Sword And Pen: or, Ventures And Adventures Of Willard Glazier In War...by John Algernon Owens, tells the story of Glazier, who was a captain in the Union Army during the Civil War when he was captured and held in Libby Prison. His imprisonment at Libby and other venues as well as his escape(s) were documented in Glazier's book, The Capture, The Prison Pen, and the Escape..., published in 1867.
This post in my "Relatively Fiction" blog featured Captain Glazier's book because Capt. James A. Rice, my great-great grandfather, had similar experiences while being held as a POW. They were both held at Libby Prison as well as Columbia, South Carolina and Macon, Georgia the same time frame.
"The early married life of Ward Glazier (Willard's father) was passed upon the farm first cleared and cultivated by his father (Jabez) and which has since become known to the neighborhood as the Old Glazier Homestead This farm is situated in the township of Fowler (New York) midway between the small villages of Little York and Fullersville."
As Willard Glazier grew up and continued his education, he eventually secured a position as a school teacher and became known as the "Soldier-Schoolmaster."
Soldier-Schoolmaster Glazier became a bona fide soldier in the Civil War as part of the Harris Light Cavalry (2nd NY Cavalry). On this roster of the 2nd New York Willard Glazier was listed as killed in action!
"...the young corporal (Glazier) was successful in his recruiting service and on the second day of December rejoined his comrades who were then at Camp Palmer Arlington Heights. This spot was one of peculiar beauty Its associations were hallowed There stood the ancestral home of the [Robert E.] Lees... ."
"As the Harris Light enjoyed throughout this campaign of magnificent possibilities the honor of being Little Mac's (General McClellan's) body guard... ."
There were other actions before Capt. Glazier was captured and sent to Libby Prison was was recounted in his own book, The Capture, The Prison Pen, and the Escape... .
After the war "...our soldier author found himself not only famous but through the enormous sale of his books in comparatively affluent circumstances.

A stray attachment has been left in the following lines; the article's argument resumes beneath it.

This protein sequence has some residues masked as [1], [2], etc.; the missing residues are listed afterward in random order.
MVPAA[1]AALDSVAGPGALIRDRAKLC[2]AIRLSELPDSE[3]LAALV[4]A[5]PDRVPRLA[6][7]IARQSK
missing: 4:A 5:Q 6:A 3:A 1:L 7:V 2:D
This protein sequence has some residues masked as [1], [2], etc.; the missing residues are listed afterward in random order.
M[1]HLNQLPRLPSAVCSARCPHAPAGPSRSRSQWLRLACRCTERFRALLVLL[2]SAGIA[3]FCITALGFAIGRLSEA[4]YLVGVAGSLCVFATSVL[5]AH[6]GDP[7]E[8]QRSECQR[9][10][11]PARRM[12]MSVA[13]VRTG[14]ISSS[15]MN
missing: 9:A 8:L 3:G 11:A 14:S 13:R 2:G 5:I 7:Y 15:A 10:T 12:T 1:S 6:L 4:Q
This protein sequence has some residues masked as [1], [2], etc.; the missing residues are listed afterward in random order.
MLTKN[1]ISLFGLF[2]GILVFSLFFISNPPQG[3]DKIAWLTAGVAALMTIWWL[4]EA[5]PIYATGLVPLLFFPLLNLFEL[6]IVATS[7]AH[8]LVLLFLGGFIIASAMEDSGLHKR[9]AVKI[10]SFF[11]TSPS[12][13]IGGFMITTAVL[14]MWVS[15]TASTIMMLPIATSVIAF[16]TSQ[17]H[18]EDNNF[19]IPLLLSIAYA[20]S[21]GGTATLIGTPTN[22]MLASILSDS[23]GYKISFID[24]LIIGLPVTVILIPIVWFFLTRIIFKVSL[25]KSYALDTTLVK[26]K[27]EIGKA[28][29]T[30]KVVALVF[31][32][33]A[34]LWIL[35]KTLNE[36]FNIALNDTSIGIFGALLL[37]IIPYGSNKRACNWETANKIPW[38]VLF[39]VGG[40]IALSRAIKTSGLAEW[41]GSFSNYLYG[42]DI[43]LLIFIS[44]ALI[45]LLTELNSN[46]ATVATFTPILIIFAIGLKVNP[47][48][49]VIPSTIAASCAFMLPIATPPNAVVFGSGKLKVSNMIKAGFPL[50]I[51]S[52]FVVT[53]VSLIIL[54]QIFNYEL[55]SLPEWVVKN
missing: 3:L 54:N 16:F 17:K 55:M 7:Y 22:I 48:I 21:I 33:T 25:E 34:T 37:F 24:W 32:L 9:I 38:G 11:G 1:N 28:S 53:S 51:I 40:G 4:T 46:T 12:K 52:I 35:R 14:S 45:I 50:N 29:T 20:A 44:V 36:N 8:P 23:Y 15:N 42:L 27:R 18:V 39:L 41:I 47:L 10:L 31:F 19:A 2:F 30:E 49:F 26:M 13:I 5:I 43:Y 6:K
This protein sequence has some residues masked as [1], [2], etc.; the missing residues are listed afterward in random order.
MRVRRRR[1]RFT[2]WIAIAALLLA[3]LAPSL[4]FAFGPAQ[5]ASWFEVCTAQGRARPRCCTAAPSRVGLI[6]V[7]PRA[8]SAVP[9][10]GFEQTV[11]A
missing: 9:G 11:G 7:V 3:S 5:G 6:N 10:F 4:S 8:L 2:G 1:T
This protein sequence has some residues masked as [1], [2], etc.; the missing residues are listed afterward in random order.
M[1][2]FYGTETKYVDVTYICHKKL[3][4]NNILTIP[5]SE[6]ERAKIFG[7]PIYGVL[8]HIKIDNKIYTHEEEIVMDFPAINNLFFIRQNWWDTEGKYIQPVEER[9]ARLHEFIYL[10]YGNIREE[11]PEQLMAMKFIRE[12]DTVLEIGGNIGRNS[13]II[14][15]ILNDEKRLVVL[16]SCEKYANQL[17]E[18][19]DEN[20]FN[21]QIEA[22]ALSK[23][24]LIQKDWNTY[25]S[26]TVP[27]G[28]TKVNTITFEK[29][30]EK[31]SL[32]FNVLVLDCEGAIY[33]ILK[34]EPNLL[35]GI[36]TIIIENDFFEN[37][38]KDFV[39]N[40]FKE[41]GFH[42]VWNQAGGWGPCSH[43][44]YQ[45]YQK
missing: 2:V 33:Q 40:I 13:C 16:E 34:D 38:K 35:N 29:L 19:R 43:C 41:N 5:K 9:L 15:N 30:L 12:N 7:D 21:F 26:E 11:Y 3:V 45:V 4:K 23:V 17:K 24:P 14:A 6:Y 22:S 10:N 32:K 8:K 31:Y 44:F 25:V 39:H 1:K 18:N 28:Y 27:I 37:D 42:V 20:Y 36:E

Willard Glazier embarked on a journey from Boston to San Francisco on horseback in 1876 in part to commemorate the 100th anniversary of America's independence. While enroute and "in Cleveland the terrible news of the massacre of General Custer by the Indians reached Captain Glazier who as a cavalry officer had seen service with him in the late war and felt for him that respect and love which only a true soldier knows for a brave leader." Glazier went to Monroe, Michigan, where he donated his lecture fee to the Custer Monument Fund. While in Monroe, Glazier conferred with General Custer's aged father. Glazier then spoke in Detroit, at St. Andrew's Hall on July 31, 1876, and also donated those fees ($40.00) to the Custer fund.
As Glazier continued his journey, he was subjected to another capture: "Suddenly over a slight elevation in the land appeared a body of Indians in number about thirteen or fourteen. The Indians now advancing upon them were clearly not on a friendly errand and were pronounced by the herders to be a detachment of the Arapahoes. They were decked in their war paint and on seeing the white men immediately raised their war shout which as travelers on the plains are aware always indicates an intention to attack." He subsequently escaped and continued to California.
After the return trip East Glazier purchased his old homestead for the comfort of his aged parents.
The book, "Sword and Pen..." was published in 1882, many years before Willard Glazier's death in 1905.